By nature, every human has an artistic instinct. The main objective for confectioners, therefore, is to satisfy such instinct with confectioneries. To that end, we, producers, have to develop our own artistic strength and acquire experiences.”
- Among diverse performances played during ‘Chang-sin-je’ last year, Ttechang or ‘singing in group’ was particularly awesome.
“Every autumn, we host ‘Chang-sin-je’ at Sejong Center. ‘Chang-sin’ means transforming old things to make new use of them. It has been almost a decade since we launched the festival.
With 100 executives and employees participating in the performance, Ttechang was registered in the Guinness Book of World Records, last year, for the greatest number of people singing together Pansori, a Korean traditional narrative song.
Western ensembles stress a chord. In contrast, 100 people need to sing in one voice in Ttechang. ‘100’ is more than just a number. In the traditional culture of Korea, it means perfectness. This coincides with Crown-Haitai’s vision to pursue perfection through a harmony of a group of people, let’s say 100 people.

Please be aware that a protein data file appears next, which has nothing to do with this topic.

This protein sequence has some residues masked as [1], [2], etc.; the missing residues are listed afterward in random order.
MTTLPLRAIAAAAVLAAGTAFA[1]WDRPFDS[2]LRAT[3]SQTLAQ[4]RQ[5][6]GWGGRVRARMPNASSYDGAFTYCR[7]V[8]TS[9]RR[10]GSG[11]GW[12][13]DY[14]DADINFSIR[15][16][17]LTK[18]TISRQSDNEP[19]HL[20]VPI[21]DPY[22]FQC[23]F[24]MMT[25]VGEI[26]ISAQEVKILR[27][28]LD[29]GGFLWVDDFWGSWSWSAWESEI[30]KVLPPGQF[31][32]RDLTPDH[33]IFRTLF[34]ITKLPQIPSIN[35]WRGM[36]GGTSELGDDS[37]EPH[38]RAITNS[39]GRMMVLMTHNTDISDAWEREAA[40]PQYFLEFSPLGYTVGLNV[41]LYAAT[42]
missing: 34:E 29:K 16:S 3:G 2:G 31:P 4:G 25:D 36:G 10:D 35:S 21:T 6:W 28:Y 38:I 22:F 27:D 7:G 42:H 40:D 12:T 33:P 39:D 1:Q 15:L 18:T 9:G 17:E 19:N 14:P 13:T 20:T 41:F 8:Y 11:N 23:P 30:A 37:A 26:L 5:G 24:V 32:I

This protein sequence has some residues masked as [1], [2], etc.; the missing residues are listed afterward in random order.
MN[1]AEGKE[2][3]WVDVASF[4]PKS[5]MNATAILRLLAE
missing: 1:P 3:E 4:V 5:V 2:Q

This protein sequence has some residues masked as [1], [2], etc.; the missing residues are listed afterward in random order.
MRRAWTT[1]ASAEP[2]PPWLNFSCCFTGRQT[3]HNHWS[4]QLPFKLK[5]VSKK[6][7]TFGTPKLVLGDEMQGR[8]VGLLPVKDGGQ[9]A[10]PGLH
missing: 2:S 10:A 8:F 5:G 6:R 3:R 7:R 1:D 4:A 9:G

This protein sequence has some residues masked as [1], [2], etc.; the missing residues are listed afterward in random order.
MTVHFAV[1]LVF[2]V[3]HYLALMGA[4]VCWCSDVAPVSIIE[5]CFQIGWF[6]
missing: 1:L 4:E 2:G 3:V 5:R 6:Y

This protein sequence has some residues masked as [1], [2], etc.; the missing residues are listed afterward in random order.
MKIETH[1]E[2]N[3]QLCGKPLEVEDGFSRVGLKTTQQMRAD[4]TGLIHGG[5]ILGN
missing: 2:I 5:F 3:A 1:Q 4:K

Frankly speaking, the initial goal of ‘Chang-sin-je’ was to help employees develop artistic sensibility. Now, it has become the biggest fusion Gukak performance in Korea. With a steady increase of outside visitors, what began as an in-house event has expanded in size.
‘Festival of the Masters in celebration of Daeboreum’ and ‘Go-guk-hyang (a Korean abbreviation for ’The scent of Gukak to customers’) are thank-you parties for our customers. They check the date and anxiously wait for these parties.
- Employees might be burdened by having to learn how to sculpt or sing Gukak.